When I was a high-schooler in the late 80’s/early 90’s, there was a word for a certain kind of car: HOOPTY. This is a slang term for an old, worn-out car. I drove one in 1991 when I got my license. It was a 1976 Chevy Nova, bright yellow with a white top. It was affectionately known as the Banana Boat. I still drive a hoopty, so I’ve borrowed the phrase to title this post.
My current hoopty is a 2006 Dodge Grand Caravan in a unremarkable silvery blue color. There used to be scads of the same color van out there on the road. Back when I first got it in 2007, I more than once approached a van that wasn’t mine in the Target parking lot, attempting to get in. There are way fewer of them around these days. All those folks must’ve gotten new cars, but mine is holding steady at 146K miles. This summer I was clobbered with the need for brakes, a radiator and a battery. Other than these major repairs, I have put only minor money into it over the years.
My hubs drives a 2001 Acura TL that we bought in 2010. It has heated seats and a sunroof, which are two of the most glorious inventions known to man (as far as cars go anyway). It has just over 170K miles on it. It runs well and we’ve really had few problems with it. That’s the “date night” car because it’s easier to park in Philadelphia and it makes us feel a little more cosmopolitan than the van. Only a little though.
Both of these cars are paid off and, frankly, we don’t have extra money for new car payments anyway. And that’s just fine because I like driving my older car. Sure, the one back sliding door needs to be locked and unlocked by hand. The cup holders on the back seats are broken. There’s duct tape holding down a rogue length of weatherstripping on the front driver’s side roof. So what?
That faithful old van gets me where I need to go and I’m not shelling out big bucks every month for a payment. Besides, if something spills, I don’t have a conniption because it isn’t a new interior. Crumbs on the seats and floor? Sweep them out quarterly…ok, maybe twice a year. Kids are kids and I’m not going to tell them they can’t eat or drink in the car, especially on vacation. Bumps, dings and scrapes of a variety of shapes and sizes adorn the exterior. At this point, I’m beyond worrying about appearances anyway. It’s safe to drive, which is what really matters. When it rains, that’s a free car wash from the Lord as I see it. In my economy, these old hoopties are a blessing.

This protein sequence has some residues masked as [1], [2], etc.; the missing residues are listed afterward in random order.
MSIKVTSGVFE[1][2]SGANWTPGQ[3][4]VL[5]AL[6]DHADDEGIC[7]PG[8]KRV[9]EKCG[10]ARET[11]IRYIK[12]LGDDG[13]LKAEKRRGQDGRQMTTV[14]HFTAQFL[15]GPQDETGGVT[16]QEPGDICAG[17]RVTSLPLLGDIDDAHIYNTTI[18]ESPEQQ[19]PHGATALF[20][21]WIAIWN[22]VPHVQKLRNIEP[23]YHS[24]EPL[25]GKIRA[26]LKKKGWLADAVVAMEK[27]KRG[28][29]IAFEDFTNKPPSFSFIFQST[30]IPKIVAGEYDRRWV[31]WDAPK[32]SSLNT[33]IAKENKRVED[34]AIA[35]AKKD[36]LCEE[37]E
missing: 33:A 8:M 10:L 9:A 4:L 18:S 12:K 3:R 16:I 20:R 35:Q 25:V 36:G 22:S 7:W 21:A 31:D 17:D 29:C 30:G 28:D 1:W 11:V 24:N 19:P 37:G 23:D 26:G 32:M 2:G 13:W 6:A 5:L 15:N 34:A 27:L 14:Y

They’ve driven my babies in their car seats to many family functions and doctor appointments. Family vacations to lots of states in the eastern US have been enjoyed in these cars. Softball games, trips to Chinatown for dim sum, and jaunts to the beach have been possible because of these old jalopies. Even the fun (albeit harrowing) journey on the unpaved Heintooga Round Bottom Road in Great Smoky Mountains National Park was made in that van. The shocks on the vehicle will never be quite the same. Bumpity Bump!
When these cars have reached their limit and must be turned over as donations for veterans or some worthy children’s cause, it will be because they were beaten into the ground and used to the full. If I may wax metaphorical for a moment, that’s how I want to go out too – having used my life to the full, embracing the scrapes and dings along the way.
Eventually, our trusty vehicles will be replaced with gently used cars someone else has turned in. We don’t buy new anymore because it’s just too expensive. I don’t lease because it’s like payment prison – you can never escape!
Look for me cruising around with my hits of the 1980’s or worship music blaring out the windows, duct-tape shimmering in the sun. There’s still some life left in that old van and I plan to squeeze every last drop out of it. Life is a journey – enjoy the ride!